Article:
The damage from the 250-tonne oil spill of the Australian coast could be much less than originally apprehended, but the ecological fallout felt for months, including albinism in mangrove plants and reduced fish populations. In the circumstances scientists have called for long-term environmental monitoring.
About 30 animals — mostly waterbirds, some sea snakes and a turtle — have needed care due to the spill from the cargo ship Pacific Adventurer in cyclonic seas last Wednesday.
Ravi Naidu, managing director of the Co-operative Research Centre for Contamination Assessment and Remediation of the Environment , said the spill could be toxic for small organisms and some fish. It would take "many, many months" to clean up, he said.
But Moreton Research Station marine biologist Kathy Townsend said Australia had been spared widespread animal suffering associated with large oil spills such as the 1989 Exxon Valdez disaster. She said there were three reasons for this outcome: the spill was comparatively small, it was of unrefined diesel fuel — not thick crude oil — and stormy weather had helped break the fuel up naturally,
"When you are looking at some parts of the ecosystem, like pippis and ghost crabs that are living on the sandy shore, they are going to be affected because their whole home has been smothered in oil," Dr Townsend said.
"I don't want to belittle the situation, but it is nowhere near as bad as it potentially could have been."
Simon Baltais, president of the Wildlife Protection Society, said many migratory birds had already headed north for the winter and dugongs, bottlenose dolphins and turtles in Moreton Bay had been largely protected as the island's ocean coast wore most of the spill.
But he said monitoring of local ecosystems would need to continue for years. If hydrocarbons from the spill reached mangroves, they would drain colour from green fruit and prevent plants from photosynthesising, eventually killing them, Adam Morton and Cosima Marriner reported for The Age.
"There potentially could be an impact on fish stocks if oil made its way into the food chain," Mr Baltais said.
Queensland authorities say storms have set back oil spill recovery efforts on polluted beaches on Moreton Island, off Brisbane.
Strong winds blew sand over large patches of oil-crusted beaches on Monday evening, making the island look deceptively clean.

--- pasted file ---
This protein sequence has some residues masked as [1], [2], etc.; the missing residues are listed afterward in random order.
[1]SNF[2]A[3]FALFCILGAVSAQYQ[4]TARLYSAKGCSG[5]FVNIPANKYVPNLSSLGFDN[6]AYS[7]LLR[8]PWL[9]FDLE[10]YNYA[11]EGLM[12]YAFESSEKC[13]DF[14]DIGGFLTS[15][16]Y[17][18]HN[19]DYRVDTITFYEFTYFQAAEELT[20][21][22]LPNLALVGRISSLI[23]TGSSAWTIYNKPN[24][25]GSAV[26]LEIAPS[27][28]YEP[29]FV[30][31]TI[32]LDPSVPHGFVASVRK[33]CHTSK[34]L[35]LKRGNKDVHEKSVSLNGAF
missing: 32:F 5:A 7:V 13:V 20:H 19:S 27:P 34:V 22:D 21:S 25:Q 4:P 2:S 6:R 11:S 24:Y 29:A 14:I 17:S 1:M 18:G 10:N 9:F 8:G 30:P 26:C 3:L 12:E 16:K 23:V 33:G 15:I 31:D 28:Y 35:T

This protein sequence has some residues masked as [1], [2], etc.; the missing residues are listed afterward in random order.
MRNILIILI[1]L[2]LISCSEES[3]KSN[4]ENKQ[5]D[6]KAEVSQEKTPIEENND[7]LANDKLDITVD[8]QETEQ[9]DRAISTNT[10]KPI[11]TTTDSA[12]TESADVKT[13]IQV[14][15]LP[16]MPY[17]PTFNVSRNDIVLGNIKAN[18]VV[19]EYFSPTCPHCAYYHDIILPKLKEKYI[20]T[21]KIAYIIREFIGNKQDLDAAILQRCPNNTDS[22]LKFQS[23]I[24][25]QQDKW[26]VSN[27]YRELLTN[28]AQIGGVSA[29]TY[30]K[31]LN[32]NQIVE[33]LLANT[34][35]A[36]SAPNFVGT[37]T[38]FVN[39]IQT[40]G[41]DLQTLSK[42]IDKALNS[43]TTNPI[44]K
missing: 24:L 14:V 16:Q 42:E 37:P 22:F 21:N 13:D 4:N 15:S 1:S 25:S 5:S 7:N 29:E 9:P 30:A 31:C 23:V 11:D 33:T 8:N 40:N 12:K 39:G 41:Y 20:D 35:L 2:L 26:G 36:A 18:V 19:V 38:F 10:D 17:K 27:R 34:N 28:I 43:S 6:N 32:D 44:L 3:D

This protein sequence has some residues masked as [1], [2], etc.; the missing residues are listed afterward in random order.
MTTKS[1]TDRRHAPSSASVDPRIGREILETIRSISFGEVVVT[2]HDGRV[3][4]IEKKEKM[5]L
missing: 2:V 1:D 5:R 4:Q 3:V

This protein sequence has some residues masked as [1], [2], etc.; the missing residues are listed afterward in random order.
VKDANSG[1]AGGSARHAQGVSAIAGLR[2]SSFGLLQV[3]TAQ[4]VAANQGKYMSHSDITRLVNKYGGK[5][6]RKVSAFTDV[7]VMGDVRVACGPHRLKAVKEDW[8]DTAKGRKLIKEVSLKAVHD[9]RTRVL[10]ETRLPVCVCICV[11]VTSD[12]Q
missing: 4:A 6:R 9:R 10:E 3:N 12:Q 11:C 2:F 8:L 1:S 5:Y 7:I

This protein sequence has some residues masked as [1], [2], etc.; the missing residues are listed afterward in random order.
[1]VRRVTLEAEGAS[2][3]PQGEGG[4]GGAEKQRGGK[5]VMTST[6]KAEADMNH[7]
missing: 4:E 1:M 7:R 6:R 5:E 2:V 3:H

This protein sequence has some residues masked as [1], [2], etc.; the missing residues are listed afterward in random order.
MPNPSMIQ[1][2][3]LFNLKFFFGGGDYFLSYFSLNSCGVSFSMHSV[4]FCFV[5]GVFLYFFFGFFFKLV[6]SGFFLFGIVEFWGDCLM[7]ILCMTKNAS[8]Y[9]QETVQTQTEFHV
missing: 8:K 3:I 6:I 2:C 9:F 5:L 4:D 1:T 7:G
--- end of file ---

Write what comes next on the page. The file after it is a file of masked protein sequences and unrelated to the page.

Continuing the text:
But it just means more work for clean-up crews who are now digging up two layers of sand to remove the oil.
Almost everything is being done by hand and there are fears the storms may have set efforts back by about a week.
The clean-up effort pushed ahead on Tuesday despite sweltering conditions.
On Sunday, Queensland authorities seized the passport of Captain Bernardino Santos.
The captain has been ordered to stay in Brisbane for at least the next two weeks.
His crew also remains on board the Pacific Adventurer, which is docked at Hamilton.
Swire says the crew will stay in Brisbane as long as necessary and will assist any investigation.
The company has not been told when authorities will allow the ship to be moved.
The Queensland Government says the damaged hull will have to be repaired before it can leave Brisbane.
Maritime Safety Queensland believes the containers have sunk 150 metres to the ocean floor. Three separate investigations are being conducted by the Australian Transport Safety Bureau, Maritime Safety Queensland and the Australian Maritime Safety Authority. They will look at the ship's seaworthiness, how the containers were stowed and circumstances surrounding the accident.
The Sunshine Coast Regional Council (SCRC) says it is nearly finished the oil clean-up along its beaches.
SCRC spokesman Andrew Ryan says the beaches are still closed from Kawana to Currimundi and Yaroomba to Mudjimba.
"The focus we will be putting in certainly is really making sure we can get our major flagged areas opened for the weekend - that really is our ambition," he said.
The State Government has launched a $750,000 tourism campaign to entice visitors back to South-East Queensland coastal areas following last week's oil spill.